But with all my respect to all those great art spaces, what impressed me the most, until now, was one from ancient times. We visited El Pendo, a cave situated in the heart of the beautiful Camargo Valley. The cave measures up to 40 meters in width and more than 20 meters height, and contains an assemble of Paleolithic rock art, associated with the early occupation by Homo sapiens. The “Frieze of Paintings” is outstanding, because it’s a long panel containing around 20 figures and symbols painted in red colour using a contour technique, dated from 26.000 to 20.000 years ago. Really amazing! The impression of this place grows even more with the company of the guide and professor Alberto Peña, who introduces the history with enormous passion, telling details, as for example, that it’s believed to be a single artist who made all the paintings, because the gesture of the hand does not differ between the drawings. We also discussed about the inevitable association between our concept of cinema and this Paleolithic large frieze, where the animals are drawn representing different movements and publicly displayed, made to be seen from a distance, already from a perspective.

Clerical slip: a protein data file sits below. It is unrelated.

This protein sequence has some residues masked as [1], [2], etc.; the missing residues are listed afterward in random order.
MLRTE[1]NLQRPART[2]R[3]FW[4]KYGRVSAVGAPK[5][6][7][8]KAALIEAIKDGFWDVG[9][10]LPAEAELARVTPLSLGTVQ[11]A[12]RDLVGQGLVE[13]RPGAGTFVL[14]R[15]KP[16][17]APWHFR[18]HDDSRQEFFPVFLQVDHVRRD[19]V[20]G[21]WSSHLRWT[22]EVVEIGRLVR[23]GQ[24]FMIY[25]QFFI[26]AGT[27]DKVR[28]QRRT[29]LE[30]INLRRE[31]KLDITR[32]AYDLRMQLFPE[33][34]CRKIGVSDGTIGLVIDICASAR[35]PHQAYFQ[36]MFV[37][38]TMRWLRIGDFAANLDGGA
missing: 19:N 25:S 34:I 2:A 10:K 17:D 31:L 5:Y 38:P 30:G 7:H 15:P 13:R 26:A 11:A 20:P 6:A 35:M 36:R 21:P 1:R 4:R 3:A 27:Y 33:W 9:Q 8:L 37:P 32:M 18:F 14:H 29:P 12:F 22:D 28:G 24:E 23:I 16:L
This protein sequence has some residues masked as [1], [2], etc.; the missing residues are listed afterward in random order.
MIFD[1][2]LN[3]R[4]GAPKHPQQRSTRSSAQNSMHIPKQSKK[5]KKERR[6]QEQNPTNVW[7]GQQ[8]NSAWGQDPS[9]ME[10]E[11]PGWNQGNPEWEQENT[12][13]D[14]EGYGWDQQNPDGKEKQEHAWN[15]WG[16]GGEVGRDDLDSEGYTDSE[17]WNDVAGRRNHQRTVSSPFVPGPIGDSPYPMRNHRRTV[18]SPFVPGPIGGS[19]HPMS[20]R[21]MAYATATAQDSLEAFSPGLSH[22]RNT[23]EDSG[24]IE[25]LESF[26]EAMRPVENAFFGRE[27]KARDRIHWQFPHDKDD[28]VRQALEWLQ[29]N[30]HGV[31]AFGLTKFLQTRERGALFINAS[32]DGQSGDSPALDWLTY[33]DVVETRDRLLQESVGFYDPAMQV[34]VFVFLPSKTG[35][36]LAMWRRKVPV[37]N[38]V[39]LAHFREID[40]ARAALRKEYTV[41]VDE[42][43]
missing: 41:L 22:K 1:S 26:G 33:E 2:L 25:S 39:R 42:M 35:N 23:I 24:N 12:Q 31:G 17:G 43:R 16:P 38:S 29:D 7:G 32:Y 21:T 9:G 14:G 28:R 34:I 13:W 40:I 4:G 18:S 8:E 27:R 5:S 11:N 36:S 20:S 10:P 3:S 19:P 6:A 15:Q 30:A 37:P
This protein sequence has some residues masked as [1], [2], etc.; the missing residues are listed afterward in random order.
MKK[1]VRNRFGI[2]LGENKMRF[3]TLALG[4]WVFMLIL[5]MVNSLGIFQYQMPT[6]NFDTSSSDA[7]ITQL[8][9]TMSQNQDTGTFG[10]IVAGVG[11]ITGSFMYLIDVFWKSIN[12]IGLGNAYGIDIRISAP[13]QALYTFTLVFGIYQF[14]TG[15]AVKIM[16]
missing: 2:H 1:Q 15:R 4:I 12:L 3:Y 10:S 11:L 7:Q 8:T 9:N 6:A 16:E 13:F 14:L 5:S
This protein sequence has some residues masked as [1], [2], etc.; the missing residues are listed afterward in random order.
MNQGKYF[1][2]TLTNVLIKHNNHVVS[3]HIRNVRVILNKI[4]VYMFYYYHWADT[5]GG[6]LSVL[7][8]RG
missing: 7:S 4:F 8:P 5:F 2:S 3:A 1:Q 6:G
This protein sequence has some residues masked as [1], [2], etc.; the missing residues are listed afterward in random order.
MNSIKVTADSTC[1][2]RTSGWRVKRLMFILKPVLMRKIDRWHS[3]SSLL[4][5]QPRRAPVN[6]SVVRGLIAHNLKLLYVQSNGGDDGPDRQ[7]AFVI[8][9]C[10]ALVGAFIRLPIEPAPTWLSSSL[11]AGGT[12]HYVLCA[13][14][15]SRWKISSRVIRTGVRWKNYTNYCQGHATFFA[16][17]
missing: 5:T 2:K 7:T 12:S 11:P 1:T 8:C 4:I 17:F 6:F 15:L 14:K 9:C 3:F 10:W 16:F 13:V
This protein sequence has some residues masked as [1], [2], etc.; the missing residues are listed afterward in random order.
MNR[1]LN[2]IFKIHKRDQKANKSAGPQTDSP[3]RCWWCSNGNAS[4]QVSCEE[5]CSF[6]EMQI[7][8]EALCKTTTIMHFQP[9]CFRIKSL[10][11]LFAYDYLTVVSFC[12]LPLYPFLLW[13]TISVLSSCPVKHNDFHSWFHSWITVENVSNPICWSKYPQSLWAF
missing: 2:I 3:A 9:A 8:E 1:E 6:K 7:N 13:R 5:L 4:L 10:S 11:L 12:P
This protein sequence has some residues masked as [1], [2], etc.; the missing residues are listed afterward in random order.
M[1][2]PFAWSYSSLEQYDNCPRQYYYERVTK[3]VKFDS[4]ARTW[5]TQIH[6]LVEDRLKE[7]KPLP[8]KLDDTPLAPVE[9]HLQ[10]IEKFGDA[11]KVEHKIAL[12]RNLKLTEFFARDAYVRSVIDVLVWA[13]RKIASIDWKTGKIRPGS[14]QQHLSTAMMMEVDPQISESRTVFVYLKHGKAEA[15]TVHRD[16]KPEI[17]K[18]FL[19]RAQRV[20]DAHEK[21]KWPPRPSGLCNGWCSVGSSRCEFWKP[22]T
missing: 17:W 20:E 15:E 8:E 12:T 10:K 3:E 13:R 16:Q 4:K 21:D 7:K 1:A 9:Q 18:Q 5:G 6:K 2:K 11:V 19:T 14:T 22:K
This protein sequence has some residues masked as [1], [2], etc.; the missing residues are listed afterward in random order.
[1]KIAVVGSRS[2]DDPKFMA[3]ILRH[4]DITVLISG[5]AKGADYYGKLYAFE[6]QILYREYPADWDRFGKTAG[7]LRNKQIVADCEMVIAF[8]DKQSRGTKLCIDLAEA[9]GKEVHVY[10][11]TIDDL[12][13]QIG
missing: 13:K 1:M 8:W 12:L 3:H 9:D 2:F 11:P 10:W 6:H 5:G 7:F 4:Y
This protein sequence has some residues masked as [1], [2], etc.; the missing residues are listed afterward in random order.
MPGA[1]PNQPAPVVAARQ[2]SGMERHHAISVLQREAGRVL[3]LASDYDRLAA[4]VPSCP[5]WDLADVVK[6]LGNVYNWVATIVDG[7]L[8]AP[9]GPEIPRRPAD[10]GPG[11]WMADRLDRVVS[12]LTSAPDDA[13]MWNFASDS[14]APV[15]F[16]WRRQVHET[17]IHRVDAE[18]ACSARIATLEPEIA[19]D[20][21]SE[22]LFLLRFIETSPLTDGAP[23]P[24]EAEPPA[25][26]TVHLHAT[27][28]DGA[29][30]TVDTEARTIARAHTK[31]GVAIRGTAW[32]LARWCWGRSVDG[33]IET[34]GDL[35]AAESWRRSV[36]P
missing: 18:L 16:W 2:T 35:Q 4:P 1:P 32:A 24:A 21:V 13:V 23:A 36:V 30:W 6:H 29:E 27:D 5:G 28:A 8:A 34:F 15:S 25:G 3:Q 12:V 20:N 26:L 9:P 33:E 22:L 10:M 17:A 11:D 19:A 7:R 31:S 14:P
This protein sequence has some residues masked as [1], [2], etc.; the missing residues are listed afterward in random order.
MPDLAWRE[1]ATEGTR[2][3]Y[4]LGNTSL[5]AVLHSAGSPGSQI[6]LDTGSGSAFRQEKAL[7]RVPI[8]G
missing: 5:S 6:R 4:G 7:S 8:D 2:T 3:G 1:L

It’s been an intense but great welcome week, and I really appreciate all the effort of the Orbital team.

Do you have some objectives that you focus on, while on residency?
I did not come with a preconceive idea or to finish an ongoing project. For me it’s rather important to be able to realize a work in relation to the place in which the residency is located, to explore the surroundings, in order to discover and interpret all what I see, hear and touch, taking in consideration the official history and people stories, traditions and current daily life, including my own mode of seeing and my cultural baggage.

Visiting the cave “El Pendo” was essential for me. The region does not have a textile heritage or tradition that I could easily follow in a month. But I have one particular interest, linked to the first human presence, the appropriation of the landscape, the invention of an ancient technology – tools and intangible “know how” – and the first manifestations of art.